OpinionMore 'dark money' will influence politics in Michigan if Snyder doesn't veto
The Environment ReportGo lake trout! Native fish overcome seemingly ‘insurmountable’ challenges in Lake Huron
Politics & GovernmentIn his farewell speech Bing says, 'I will remain involved in Detroit's transformation'
Podcasts & RSS Feeds
Most Active Stories
- Former Detroit broadcaster was inspiration for 'Ron Burgundy'
- Muskegon is home to America's tallest, singing Christmas tree
- Pressure builds on Michigan Football as Athletic Department's budget grows
- Why this 20 year old is getting a mastectomy, and why she's not alone
- Michigan Republican party fails to address Dave Agema's bigotry and hatred
Politics & Government
Wed November 21, 2012
Michigan Supreme Court Justice Hathaway will fight to keep house
A story broke yesterday that Michigan Supreme Court Justice Diane Hathaway had cleared out her office at the Hall of Justice.
Many took this as a sign that Justice Hathaway was preparing to resign from the court amid an FBI investigation into her real-estate dealings.
But Hathaway denied the claims that her office had be cleared or that she was planning to resign.
At the end of the day yesterday we heard that the U.S. Justice Department filed a federal civil lawsuit against Hathaway and her husband.
The suit seeks to force Hathaway to give up a $750,000 vacation home in Florida.
The U.S. Justice Department argues that Hathaway and her husband engineered a short sale of a home in Saint Clair Shores that saved them $600,000.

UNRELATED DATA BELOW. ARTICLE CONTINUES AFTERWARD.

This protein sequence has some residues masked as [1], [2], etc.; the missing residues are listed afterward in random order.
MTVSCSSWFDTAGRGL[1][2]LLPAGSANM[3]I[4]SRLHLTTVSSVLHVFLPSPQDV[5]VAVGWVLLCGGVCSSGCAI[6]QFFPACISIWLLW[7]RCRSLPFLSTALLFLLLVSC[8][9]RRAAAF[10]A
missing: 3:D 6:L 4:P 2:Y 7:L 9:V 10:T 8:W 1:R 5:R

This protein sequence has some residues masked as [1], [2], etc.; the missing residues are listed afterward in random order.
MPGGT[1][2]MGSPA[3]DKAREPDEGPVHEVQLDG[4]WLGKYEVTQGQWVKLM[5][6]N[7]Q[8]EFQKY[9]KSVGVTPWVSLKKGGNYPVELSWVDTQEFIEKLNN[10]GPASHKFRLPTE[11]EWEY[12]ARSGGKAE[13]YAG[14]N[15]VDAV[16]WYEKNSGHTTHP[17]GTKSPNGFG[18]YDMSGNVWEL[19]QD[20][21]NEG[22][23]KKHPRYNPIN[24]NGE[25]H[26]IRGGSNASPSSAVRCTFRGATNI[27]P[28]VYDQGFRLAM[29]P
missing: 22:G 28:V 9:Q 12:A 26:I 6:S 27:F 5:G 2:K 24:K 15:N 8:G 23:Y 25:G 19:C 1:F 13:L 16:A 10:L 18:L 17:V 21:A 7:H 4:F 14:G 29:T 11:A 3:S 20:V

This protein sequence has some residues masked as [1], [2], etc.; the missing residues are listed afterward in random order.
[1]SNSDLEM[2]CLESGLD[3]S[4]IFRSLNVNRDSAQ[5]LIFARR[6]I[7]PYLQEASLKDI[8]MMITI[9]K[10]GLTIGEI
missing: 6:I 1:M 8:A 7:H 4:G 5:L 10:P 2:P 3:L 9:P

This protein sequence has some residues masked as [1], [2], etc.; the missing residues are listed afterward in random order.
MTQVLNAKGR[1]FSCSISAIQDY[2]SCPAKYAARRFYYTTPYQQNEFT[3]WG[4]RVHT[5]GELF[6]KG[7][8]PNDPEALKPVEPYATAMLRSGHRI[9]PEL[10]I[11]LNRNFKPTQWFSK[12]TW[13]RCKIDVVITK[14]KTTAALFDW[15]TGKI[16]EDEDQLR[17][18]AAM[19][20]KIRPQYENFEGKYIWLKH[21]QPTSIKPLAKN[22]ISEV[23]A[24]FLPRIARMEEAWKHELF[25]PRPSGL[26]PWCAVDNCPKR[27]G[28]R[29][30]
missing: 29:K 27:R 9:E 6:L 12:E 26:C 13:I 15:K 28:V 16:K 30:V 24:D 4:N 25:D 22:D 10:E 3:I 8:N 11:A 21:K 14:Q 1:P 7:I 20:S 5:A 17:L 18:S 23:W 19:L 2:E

Today we hear that Hathaway will fight to keep her Florida home.
From the Associated Press:
The lawyer for a Michigan Supreme Court justice accused of fraud says she'll file a claim to keep a Florida home out of the hands of the government.
Steve Fishman offered brief comments Wednesday, two days after prosecutors sued to take control of a house owned by Justice Diane Hathaway and husband Michael Kingsley.
The government says they temporarily transferred the home to a relative while trying to negotiate a short sale on a Michigan property. After the sale went through, and mortgage debt was erased, the Florida home went back to Hathaway and Kingsley. The government says ING Bank was cheated.
Fishman declined to respond to the fraud allegation but says Hathaway and Kingsley will fight to keep the property in Windermere, Fla. No criminal charges have been filed.